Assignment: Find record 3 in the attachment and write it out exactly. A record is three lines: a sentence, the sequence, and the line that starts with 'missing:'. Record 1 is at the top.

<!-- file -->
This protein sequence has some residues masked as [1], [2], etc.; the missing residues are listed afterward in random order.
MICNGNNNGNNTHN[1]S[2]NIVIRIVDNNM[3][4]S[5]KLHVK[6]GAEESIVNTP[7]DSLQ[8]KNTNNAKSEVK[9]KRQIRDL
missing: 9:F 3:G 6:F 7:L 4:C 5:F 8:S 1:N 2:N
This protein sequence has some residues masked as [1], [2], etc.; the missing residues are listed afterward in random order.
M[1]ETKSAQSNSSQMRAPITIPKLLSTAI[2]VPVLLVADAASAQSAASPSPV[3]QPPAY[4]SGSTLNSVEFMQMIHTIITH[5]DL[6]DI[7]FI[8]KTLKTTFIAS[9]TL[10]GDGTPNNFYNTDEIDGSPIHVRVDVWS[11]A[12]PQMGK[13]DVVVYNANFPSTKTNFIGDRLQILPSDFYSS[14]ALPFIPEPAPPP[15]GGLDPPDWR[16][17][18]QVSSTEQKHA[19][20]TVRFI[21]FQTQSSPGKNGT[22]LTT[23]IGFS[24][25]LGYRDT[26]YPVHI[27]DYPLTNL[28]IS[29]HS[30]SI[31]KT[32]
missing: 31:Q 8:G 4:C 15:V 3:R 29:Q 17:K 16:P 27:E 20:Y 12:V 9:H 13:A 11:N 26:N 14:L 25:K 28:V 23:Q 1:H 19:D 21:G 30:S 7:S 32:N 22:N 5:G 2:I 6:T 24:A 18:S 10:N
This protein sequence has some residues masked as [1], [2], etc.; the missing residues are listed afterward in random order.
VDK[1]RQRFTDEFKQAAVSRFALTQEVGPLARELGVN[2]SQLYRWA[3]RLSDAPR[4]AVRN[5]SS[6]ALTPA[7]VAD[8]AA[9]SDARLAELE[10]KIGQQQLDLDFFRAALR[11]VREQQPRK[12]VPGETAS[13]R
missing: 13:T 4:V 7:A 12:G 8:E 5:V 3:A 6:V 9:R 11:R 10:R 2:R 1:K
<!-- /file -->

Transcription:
This protein sequence has some residues masked as [1], [2], etc.; the missing residues are listed afterward in random order.
VDK[1]RQRFTDEFKQAAVSRFALTQEVGPLARELGVN[2]SQLYRWA[3]RLSDAPR[4]AVRN[5]SS[6]ALTPA[7]VAD[8]AA[9]SDARLAELE[10]KIGQQQLDLDFFRAALR[11]VREQQPRK[12]VPGETAS[13]R
missing: 13:T 4:V 7:A 12:G 8:E 5:V 3:A 6:V 9:R 11:R 10:R 2:R 1:K